Phase 2: Joists and Planks

September 9, 2017

Sorry it's been a while since my last post.  Once Phase 2 got started, I also went back to work.  Ah, the joys of teaching.  Those of you who are teachers out there can understand the sheer insanity of my last two weeks!  So here we are.  Classroom is set up, students are three days in, and it's the weekend!

So, back to the deck.  I'm pretty happy with where we're at with its progress.  We still have a long way to go, but I'm being patient.  Like I mentioned in my last blog, there was quite a bit of damage to some of the joists due to the fire pit.  So our construction magician, Cesar, started by replacing those joists that were basically charred!  

 

Here are some shots of the new joists going in:

 

 

 

 

 

 

Lookin' good, right!?  The next step was for the planks to go down.  At this point, we were faced with a dilemma.  Do we go with composite decking (Trex) or pressure treated wood?  There were numerous factors to evaluate before making a decision. We needed to ask questions like: How will the deck be used?  Is it in a shaded area or a sunny one?  How long do we plan to live in our home?  Do we plan on doing our own deck maintenance or hiring a company to do it for us?  As you can see, the questions are endless.  Our choice:: pressure treated wood.  And I'll tell you why.

 

First off, I needed to learn what pressure treated wood actually is.  Pressure treated wood is wood that has been infused with chemical preservatives to protect the wood from rot and insects.  The wood is placed in a depressurized holding tank that removes the air and replaces it with a preservative.  So now that's out of the way...but why use it?  The process is, by far, the best way to avoid harmful rot and insects..  High-quality, natural wood can stand the test of time, and it’s always the best choice when it comes to building a long lasting deck (I understand that's not everyone's opinion).  We also love the authentic look of real wood, so we knew that pressure treated wood was the way we should go.  Also, it is a necessity to stain and seal your deck to maintain its integrity.  With that being said, we have the flexibility to change the look of our deck at any time.  Again, a plus for us, as I tend to get bored with the look of things easily (presently on our fourth area rug in our den in a year and a half!).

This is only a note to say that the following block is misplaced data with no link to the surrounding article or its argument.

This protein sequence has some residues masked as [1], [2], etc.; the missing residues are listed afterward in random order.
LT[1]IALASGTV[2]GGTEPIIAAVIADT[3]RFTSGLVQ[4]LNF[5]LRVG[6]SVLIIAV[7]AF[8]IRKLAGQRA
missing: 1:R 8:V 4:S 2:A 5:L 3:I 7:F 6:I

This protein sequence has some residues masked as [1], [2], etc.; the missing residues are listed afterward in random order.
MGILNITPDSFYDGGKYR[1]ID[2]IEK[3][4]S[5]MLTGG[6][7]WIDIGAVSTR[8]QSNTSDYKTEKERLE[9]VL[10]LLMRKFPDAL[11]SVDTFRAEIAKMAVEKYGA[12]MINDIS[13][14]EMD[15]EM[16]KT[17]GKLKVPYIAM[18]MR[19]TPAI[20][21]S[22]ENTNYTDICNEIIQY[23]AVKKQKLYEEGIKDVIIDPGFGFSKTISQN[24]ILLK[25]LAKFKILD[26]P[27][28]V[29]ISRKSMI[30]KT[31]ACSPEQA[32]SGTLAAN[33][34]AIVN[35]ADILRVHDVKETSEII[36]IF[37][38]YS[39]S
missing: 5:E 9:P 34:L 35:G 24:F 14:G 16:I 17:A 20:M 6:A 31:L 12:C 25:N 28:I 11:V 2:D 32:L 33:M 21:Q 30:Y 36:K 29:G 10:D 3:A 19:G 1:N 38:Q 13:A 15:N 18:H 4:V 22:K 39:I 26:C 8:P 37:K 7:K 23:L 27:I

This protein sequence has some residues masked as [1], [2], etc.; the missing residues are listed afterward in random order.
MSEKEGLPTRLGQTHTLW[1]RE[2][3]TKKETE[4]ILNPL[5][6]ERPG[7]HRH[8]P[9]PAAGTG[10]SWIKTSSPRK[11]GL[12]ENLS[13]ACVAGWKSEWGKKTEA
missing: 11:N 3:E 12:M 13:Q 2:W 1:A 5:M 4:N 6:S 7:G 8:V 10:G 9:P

Oh, and did I mention it's cheaper than Trex?  Another plus! :)

 

Here are some pics of the planks going down:

 

 

Annnnd complete!  

That's the window well in the far left corner in the pic above.  The plan is to get some metal grating that will be fitted to the well.  It will lie flush with the deck (pics of that will be coming in the final reveal).  It looks so much "cleaner" than the handrail around the window well that used to be there - yuck! (pic below).

 Another shot of the entire deck planked!

 In the "before" photo below, you can catch a glimpse of the filthy white siding on the right hand side.  That's the side of our garage.  Cesar ripped that off and put cedar shingles there instead to match the rest of the house.  

 

Before:

 After:

Huge difference, right!?

 We have two sets of stairs that lead to the deck.  One is from the driveway to a landing, and the other is from the landing to the deck.  At this point, Cesar has finished the landing and the first staircase.

 Closeup of the landing:

Here is the first set of steps from the driveway:

 

 

So this is where we're at.  Next step is to finish the stairs, then begin working on the columns and the posts for the handrails - a.k.a. "Phase 3"!

 

Thanks for stopping by!

 

Cheers! 

 

xo, Claudine

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BY CLAUDINE ROGERS
BY CLAUDINE ROGERS